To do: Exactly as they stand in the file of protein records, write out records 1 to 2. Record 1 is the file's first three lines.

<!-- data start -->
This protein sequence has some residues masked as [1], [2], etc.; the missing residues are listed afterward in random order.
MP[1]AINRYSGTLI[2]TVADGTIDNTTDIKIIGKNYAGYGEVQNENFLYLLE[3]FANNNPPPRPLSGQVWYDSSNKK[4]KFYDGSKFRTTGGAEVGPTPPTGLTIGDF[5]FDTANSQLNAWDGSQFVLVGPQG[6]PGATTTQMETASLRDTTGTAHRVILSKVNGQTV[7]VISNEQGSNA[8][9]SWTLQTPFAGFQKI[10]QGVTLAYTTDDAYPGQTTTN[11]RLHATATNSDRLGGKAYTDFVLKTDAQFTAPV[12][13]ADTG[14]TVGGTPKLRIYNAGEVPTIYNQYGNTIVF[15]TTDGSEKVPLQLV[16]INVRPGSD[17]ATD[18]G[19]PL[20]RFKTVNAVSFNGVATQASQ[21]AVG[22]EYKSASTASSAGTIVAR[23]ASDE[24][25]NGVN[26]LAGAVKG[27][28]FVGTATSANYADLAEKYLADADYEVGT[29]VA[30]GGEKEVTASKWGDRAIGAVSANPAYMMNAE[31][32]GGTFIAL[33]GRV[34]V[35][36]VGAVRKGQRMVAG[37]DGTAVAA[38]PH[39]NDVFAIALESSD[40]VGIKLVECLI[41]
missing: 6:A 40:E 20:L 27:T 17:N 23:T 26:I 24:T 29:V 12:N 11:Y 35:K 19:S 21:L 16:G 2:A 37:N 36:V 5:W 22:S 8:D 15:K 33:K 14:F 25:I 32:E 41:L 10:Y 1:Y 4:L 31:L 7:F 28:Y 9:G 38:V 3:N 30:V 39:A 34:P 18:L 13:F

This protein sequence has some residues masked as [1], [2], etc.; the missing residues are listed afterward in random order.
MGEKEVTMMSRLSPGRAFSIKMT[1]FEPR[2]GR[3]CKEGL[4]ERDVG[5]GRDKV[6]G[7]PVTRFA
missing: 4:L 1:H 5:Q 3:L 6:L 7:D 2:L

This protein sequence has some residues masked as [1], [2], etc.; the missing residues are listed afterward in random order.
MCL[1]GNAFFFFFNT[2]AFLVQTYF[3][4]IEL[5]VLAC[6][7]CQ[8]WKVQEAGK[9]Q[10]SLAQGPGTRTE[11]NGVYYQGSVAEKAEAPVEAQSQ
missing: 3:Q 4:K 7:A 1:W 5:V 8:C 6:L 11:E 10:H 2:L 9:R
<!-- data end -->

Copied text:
This protein sequence has some residues masked as [1], [2], etc.; the missing residues are listed afterward in random order.
MP[1]AINRYSGTLI[2]TVADGTIDNTTDIKIIGKNYAGYGEVQNENFLYLLE[3]FANNNPPPRPLSGQVWYDSSNKK[4]KFYDGSKFRTTGGAEVGPTPPTGLTIGDF[5]FDTANSQLNAWDGSQFVLVGPQG[6]PGATTTQMETASLRDTTGTAHRVILSKVNGQTV[7]VISNEQGSNA[8][9]SWTLQTPFAGFQKI[10]QGVTLAYTTDDAYPGQTTTN[11]RLHATATNSDRLGGKAYTDFVLKTDAQFTAPV[12][13]ADTG[14]TVGGTPKLRIYNAGEVPTIYNQYGNTIVF[15]TTDGSEKVPLQLV[16]INVRPGSD[17]ATD[18]G[19]PL[20]RFKTVNAVSFNGVATQASQ[21]AVG[22]EYKSASTASSAGTIVAR[23]ASDE[24][25]NGVN[26]LAGAVKG[27][28]FVGTATSANYADLAEKYLADADYEVGT[29]VA[30]GGEKEVTASKWGDRAIGAVSANPAYMMNAE[31][32]GGTFIAL[33]GRV[34]V[35][36]VGAVRKGQRMVAG[37]DGTAVAA[38]PH[39]NDVFAIALESSD[40]VGIKLVECLI[41]
missing: 6:A 40:E 20:L 27:T 17:N 23:T 26:I 24:T 29:V 12:N 11:Y 35:K 19:S 21:L 16:G 2:A 37:N 36:V 5:W 22:S 8:D 15:K 33:K 14:F 25:I 32:E 41:L 10:Y 1:Y 4:L 31:L 7:F 28:Y 9:G 38:V 3:N 30:V 39:A 34:P 18:L 13:F

This protein sequence has some residues masked as [1], [2], etc.; the missing residues are listed afterward in random order.
MGEKEVTMMSRLSPGRAFSIKMT[1]FEPR[2]GR[3]CKEGL[4]ERDVG[5]GRDKV[6]G[7]PVTRFA
missing: 4:L 1:H 5:Q 3:L 6:L 7:D 2:L